Top - Not actually sure which route was. Bottom - Some tool.
Bowfell Buttress was spectacular, we simul climbed again but more or less soloed roped together, following the crampon scratches made route finding simple. From the top of Bowfell there’s a fairly technical running section, it’s not particularly far nor hilly but the rocky nature makes it slow going.
From the reading I’d done of the Challenge and the routes, Moss Ghyll Grooves had put the willies up me a little, it sounded pretty intimidating with talk of some airy steps and exposed positions. As we dropped along Lords Rake a party were halfway up MGG so we opted for Jones’ Route instead. After more faff scrambling up then back down Lord’s Rake to find the base of the route James set off, after a little trouble route finding we topped out and descended the gully & path climber’s right. The other party had set off on the last pitch of MGG meaning we hopefully wouldn’t have to pass them. I set off, with a small amount of trepidation up the exposed hanging slabs. I’d built the route up in my head but it went by swimmingly, until I caught the other party. I followed on having a good natter with the chap ahead, this was the first point during the day where I wondered at what point James had had to halt progress mid-move lower down on MGG.
Off the top of Scafell Crag, a reverse of Broad Stand before contouring North on the path beneath Pulpit Rock to reach the Corridor Route. It was hot. James was on his 4th maybe 5th wind, tip toeing down the rocky steps. As per, we paid the price for this overzealousness, on arriving at Tophet Wall we were cooked, literally melting. Another party were setting off on the last pitch of Tophet, without talking we both crawled into the slither of shade at the foot of Tophet Buttress. I had a feeling James wasn’t feeling too chipper at this point but held my tongue as I wasn’t feeling tip-top either. I set off up Tophet Wall, chasing the shade. Unfortunately the party ahead weren’t moving as quick as we thought and I had to play the whole “we’ve been up since 2am card” along with a flutter of my eyelids and smiling sweetly. The bloke obviously saw I was a desperate man and let me pass. Thank you.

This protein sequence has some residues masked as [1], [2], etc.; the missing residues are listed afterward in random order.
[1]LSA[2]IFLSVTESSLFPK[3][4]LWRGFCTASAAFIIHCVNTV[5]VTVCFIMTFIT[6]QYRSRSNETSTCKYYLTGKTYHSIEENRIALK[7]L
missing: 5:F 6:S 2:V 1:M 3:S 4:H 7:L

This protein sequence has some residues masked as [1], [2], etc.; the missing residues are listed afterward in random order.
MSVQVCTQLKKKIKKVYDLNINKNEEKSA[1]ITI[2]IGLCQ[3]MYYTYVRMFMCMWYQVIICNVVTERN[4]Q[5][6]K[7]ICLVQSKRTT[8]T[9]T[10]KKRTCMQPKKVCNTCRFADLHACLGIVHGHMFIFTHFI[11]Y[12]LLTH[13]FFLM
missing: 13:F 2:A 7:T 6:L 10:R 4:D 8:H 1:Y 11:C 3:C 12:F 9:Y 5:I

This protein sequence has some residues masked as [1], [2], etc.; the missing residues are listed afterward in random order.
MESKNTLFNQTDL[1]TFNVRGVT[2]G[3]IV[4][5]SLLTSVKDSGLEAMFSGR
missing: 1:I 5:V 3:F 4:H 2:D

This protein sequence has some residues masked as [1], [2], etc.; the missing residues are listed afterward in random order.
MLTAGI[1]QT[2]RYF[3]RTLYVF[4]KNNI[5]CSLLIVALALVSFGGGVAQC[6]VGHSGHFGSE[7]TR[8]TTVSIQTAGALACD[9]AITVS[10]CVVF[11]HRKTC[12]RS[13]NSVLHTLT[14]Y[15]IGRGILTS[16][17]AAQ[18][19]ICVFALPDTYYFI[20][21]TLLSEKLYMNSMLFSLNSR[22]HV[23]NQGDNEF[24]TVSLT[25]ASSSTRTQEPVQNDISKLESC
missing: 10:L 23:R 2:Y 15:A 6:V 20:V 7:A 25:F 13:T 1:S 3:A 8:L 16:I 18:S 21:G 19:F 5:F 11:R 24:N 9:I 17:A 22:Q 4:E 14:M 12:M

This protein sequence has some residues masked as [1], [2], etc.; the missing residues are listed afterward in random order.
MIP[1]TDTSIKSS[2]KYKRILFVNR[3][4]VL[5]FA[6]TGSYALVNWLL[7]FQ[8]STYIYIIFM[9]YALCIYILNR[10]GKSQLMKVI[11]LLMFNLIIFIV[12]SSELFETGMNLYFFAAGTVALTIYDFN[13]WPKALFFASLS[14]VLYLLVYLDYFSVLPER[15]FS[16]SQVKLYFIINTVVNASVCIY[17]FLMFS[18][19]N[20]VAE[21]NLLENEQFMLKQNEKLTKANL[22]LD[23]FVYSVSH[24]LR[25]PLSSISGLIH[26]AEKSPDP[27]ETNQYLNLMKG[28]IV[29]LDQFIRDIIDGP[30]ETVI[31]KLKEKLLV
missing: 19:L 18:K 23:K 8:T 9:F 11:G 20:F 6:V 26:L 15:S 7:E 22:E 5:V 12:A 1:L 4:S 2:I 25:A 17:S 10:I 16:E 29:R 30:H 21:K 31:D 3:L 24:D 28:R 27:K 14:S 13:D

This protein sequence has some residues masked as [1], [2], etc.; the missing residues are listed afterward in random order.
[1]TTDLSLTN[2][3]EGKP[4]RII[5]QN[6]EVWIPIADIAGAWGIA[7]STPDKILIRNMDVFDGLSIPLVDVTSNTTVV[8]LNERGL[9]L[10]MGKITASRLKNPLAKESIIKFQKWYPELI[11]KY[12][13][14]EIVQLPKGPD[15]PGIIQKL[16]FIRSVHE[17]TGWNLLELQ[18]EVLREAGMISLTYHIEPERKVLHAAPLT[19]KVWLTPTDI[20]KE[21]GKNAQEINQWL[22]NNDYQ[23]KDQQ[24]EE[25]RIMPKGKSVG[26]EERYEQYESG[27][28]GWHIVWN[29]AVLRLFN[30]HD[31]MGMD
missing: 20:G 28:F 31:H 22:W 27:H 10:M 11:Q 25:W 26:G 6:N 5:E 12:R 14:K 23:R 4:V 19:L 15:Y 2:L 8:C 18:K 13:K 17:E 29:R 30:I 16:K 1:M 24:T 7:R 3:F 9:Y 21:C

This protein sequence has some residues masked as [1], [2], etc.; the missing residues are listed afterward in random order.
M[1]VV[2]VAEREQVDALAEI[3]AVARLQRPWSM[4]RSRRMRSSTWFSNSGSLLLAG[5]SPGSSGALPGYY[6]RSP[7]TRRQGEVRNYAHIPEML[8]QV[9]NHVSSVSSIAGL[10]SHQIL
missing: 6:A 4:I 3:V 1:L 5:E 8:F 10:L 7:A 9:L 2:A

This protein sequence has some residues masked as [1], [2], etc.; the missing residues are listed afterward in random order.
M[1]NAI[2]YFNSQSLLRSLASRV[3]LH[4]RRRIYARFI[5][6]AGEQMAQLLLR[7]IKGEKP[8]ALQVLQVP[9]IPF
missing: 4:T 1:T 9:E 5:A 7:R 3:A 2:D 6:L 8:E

Idiots on Napes Needle.
The next challenge was finding the top of Needle Ridge, this proved to be fairly simple. We located Napes Needle below, lined ourselves up with the top of it and hey-presto. James set off solo down climb to hit Napes. Napes was a relief and a relatively easy tick.
We were more concerned with water, we’d been reliably informed by Chris (who was going to meet us at Pillar) there’d be water in Sail Beck but this seemed a really bloomin’ long way away. We pressed on, skirting beneath Boat House Crag. The sound of a babbling brook was music to our ears, we guzzled down more water than was comfortable and carried on to Cloven Stone. We’d decided to head into Pillar via Robinson’s Cairn, the path was very rocky and not that easy to run. Chris appeared out of nowhere, offered some words of encouragement, pranced along next to us to the base of Pillar and wisely chose to leave (had to pick the dog up) as we couldn’t find the base of our next objective – Slab and Rib.
The path heading to the base of Pillar Rock. Ennerdale valley in the background.
Best. Stream. Ever and a snickers at Sail Beck.